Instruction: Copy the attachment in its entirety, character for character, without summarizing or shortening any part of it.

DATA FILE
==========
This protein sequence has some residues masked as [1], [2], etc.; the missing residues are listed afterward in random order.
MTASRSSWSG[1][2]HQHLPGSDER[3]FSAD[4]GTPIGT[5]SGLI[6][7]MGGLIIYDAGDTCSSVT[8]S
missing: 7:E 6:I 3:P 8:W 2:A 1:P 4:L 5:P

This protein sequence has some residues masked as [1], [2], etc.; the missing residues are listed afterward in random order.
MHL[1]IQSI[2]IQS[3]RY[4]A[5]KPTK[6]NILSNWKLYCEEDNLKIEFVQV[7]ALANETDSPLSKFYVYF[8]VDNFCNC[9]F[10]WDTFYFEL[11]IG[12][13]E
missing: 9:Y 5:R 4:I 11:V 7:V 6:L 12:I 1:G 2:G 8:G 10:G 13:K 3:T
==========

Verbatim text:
This protein sequence has some residues masked as [1], [2], etc.; the missing residues are listed afterward in random order.
MTASRSSWSG[1][2]HQHLPGSDER[3]FSAD[4]GTPIGT[5]SGLI[6][7]MGGLIIYDAGDTCSSVT[8]S
missing: 7:E 6:I 3:P 8:W 2:A 1:P 4:L 5:P

This protein sequence has some residues masked as [1], [2], etc.; the missing residues are listed afterward in random order.
MHL[1]IQSI[2]IQS[3]RY[4]A[5]KPTK[6]NILSNWKLYCEEDNLKIEFVQV[7]ALANETDSPLSKFYVYF[8]VDNFCNC[9]F[10]WDTFYFEL[11]IG[12][13]E
missing: 9:Y 5:R 4:I 11:V 7:V 6:L 12:I 1:G 2:G 8:G 10:G 13:K 3:T